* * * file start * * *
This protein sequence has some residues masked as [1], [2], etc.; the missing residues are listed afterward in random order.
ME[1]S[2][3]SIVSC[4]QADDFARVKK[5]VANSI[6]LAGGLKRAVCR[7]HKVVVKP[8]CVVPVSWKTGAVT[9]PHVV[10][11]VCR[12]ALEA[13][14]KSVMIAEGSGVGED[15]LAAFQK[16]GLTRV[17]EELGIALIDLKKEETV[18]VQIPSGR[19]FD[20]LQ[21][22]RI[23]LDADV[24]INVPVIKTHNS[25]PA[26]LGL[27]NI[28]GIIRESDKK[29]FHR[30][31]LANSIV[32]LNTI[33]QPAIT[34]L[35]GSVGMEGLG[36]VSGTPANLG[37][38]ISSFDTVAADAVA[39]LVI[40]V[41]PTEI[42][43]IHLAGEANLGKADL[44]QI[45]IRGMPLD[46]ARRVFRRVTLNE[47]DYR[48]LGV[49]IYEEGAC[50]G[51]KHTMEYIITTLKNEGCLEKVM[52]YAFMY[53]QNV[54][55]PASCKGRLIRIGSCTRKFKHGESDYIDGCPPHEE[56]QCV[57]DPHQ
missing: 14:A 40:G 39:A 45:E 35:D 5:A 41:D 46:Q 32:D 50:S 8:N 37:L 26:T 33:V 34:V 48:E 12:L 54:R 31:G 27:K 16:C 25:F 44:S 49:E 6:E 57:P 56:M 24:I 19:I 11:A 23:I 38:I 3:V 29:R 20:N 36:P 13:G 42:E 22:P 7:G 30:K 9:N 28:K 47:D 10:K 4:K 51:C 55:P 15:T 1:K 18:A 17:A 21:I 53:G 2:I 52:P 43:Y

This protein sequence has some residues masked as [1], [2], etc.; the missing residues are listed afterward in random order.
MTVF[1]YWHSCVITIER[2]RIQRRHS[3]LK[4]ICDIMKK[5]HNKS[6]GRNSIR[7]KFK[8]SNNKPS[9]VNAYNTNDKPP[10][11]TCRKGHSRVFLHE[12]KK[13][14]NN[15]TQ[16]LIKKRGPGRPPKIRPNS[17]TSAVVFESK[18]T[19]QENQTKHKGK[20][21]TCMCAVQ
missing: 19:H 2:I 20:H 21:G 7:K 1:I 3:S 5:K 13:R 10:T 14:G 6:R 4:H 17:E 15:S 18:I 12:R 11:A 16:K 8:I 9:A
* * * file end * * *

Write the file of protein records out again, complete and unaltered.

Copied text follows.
This protein sequence has some residues masked as [1], [2], etc.; the missing residues are listed afterward in random order.
ME[1]S[2][3]SIVSC[4]QADDFARVKK[5]VANSI[6]LAGGLKRAVCR[7]HKVVVKP[8]CVVPVSWKTGAVT[9]PHVV[10][11]VCR[12]ALEA[13][14]KSVMIAEGSGVGED[15]LAAFQK[16]GLTRV[17]EELGIALIDLKKEETV[18]VQIPSGR[19]FD[20]LQ[21][22]RI[23]LDADV[24]INVPVIKTHNS[25]PA[26]LGL[27]NI[28]GIIRESDKK[29]FHR[30][31]LANSIV[32]LNTI[33]QPAIT[34]L[35]GSVGMEGLG[36]VSGTPANLG[37][38]ISSFDTVAADAVA[39]LVI[40]V[41]PTEI[42][43]IHLAGEANLGKADL[44]QI[45]IRGMPLD[46]ARRVFRRVTLNE[47]DYR[48]LGV[49]IYEEGAC[50]G[51]KHTMEYIITTLKNEGCLEKVM[52]YAFMY[53]QNV[54][55]PASCKGRLIRIGSCTRKFKHGESDYIDGCPPHEE[56]QCV[57]DPHQ
missing: 14:A 40:G 39:A 45:E 35:D 5:A 41:D 46:Q 32:D 50:S 8:N 37:L 26:T 33:V 34:V 48:E 12:L 54:R 31:G 27:K 16:C 25:F 44:S 49:E 6:E 57:P 56:M 24:I 19:I 11:A 23:I 38:I 3:V 29:R 20:N 36:P 13:G 42:E 22:P 7:G 30:K 9:N 28:K 47:D 10:K 4:K 51:C 55:P 15:T 1:K 18:A 17:A 21:I 53:G 2:I 52:P 43:Y

This protein sequence has some residues masked as [1], [2], etc.; the missing residues are listed afterward in random order.
MTVF[1]YWHSCVITIER[2]RIQRRHS[3]LK[4]ICDIMKK[5]HNKS[6]GRNSIR[7]KFK[8]SNNKPS[9]VNAYNTNDKPP[10][11]TCRKGHSRVFLHE[12]KK[13][14]NN[15]TQ[16]LIKKRGPGRPPKIRPNS[17]TSAVVFESK[18]T[19]QENQTKHKGK[20][21]TCMCAVQ
missing: 19:H 2:I 20:H 21:G 7:K 1:I 3:S 5:K 13:R 10:T 14:G 6:R 4:H 17:E 15:S 18:I 12:R 11:A 16:K 8:I 9:A